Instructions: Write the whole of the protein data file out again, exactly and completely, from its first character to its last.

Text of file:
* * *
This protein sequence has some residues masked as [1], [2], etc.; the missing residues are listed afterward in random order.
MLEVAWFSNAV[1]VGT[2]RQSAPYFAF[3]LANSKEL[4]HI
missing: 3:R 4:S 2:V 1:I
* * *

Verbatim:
This protein sequence has some residues masked as [1], [2], etc.; the missing residues are listed afterward in random order.
MLEVAWFSNAV[1]VGT[2]RQSAPYFAF[3]LANSKEL[4]HI
missing: 3:R 4:S 2:V 1:I